The dark wooden panelling of the Clubroom and its formidable ceramic faced stove certainly made a different atmosphere to a typical British folk club, if such can be specified. There was beer, from
bottles of course, and there was back chat from an attentive if limited audience, but none of the ‘argy-bargy’ that usually dominates a pub-based scenario. This rather refined atmosphere was typical of much of the activity in Puistokatu in days gone by; after all one of the regular teachers there, a former professional model in Helsinki and Paris, conducted exercise classes simultaneously in three languages for members of the diplomatic community!
There were many definitely less highbrow events held on the premises during my involvement at Puistokatu over the next 10 years or so. A major change was due to the popularity of the English classes held there, with up to four groups meeting every weekday evening, and including students ranging from HSL bus drivers to one meteorologist currently appearing regularly after the YLE news. Some embassy staff continued to be involved in the Players’ productions, and the newly formed Helsinki Morrisers maintained that link with their first public performance on the patio of the Embassy gardens. But more typical activities at Puistokatu, in addition to the traditional talks by the teachers and the monthly Ladies Tea group, were pub quiz evenings, small concerts, beer tastings, play readings and more.
The current premises in Fredrikinkatu are far more functional as well as modest than those of Puistokatu (if that can be measured by the height of the ceilings), but some of the old decor has been retained. The letter of thanks from the young Queen Elizabeth after her visit to Helsinki in 1952, has been replaced by a letter from her office congratulating the Society on achieving its 90th anniversary. More important for me is the lessened prominence of the royal portrait that used to dominate the major wall of the old Club Room, ranged opposite those of three Finnish Presidents. Maybe the Society is seen by some as going ‘down market’ over the years, but the move to the centre of Helsinki has seen a broadening of the catchment, greater inclusivity and hopefully greater relevance. Let’s hope this continues even after the centenary.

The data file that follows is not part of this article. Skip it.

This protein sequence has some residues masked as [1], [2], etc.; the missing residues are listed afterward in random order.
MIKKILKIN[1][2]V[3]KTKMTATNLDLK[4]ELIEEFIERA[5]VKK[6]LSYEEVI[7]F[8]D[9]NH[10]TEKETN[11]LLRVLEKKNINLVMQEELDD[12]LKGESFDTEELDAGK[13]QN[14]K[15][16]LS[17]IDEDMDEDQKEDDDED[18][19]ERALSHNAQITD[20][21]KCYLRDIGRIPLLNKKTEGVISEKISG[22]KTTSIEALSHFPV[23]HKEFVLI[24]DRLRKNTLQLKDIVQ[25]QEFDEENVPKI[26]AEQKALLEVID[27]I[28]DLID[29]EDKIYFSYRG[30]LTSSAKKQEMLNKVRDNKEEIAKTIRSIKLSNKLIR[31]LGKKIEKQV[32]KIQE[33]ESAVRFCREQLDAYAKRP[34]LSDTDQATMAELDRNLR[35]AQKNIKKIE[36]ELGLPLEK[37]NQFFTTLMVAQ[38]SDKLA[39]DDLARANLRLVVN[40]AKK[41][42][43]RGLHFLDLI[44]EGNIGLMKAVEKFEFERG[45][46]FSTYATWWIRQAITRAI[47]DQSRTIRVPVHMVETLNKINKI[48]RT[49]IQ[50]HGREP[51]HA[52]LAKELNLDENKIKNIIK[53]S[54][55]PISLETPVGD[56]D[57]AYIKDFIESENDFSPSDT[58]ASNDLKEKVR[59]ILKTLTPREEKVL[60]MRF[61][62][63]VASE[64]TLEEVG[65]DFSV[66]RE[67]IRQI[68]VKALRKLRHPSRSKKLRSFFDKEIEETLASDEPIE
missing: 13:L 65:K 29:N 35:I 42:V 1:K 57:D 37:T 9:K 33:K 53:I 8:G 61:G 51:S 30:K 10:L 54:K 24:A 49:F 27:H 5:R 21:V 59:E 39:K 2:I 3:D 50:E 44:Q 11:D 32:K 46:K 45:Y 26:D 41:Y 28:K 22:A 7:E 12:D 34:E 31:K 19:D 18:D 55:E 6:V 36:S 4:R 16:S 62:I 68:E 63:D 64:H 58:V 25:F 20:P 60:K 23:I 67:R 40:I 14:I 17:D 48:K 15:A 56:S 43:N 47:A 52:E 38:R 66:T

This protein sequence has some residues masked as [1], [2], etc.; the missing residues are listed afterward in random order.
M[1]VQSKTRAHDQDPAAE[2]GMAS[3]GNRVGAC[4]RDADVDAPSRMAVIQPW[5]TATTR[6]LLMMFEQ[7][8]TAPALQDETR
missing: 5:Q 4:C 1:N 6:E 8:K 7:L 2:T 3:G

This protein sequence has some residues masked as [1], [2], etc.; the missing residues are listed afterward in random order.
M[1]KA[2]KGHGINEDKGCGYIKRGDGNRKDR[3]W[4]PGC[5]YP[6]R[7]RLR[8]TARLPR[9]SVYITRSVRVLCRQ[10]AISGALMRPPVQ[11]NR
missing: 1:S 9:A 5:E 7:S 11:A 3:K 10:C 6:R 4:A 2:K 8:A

|Donators of the premises of the society|
|A. AHLSTRÖM OSAKEYHTIÖ|
|OSAKEYHTIÖ ALGOL AKTIEBOLAG|
|BENSOW OY AB|
|OY BERNER AB|
|OY KARL FAZER AB|
|OY GRÖNBLOM AB|
|KANSALLIS – OSAKE – PANKKI|
|OY KAUKAS AB|
|OY POHJOISMAIDEN YHDYSPANKKI|
|AB NORDISKA FÖRENINGSBANKEN|
|G. A. SEPLACHIUS OY|
|O/Y SHELL A/B|
|SUOMEN HOYRYLAIVA OSAKEYHTIÖ|
|FINSKA ANGFARTGYS ANTIEBLAG|
|SUOMEN MERI – FINSKA SJÖ|
|SUOMEN OSUUSKAUPOJEN KESKUSKUNTA|
|OY TAMPERELLA AB|
|OY TELKO AB|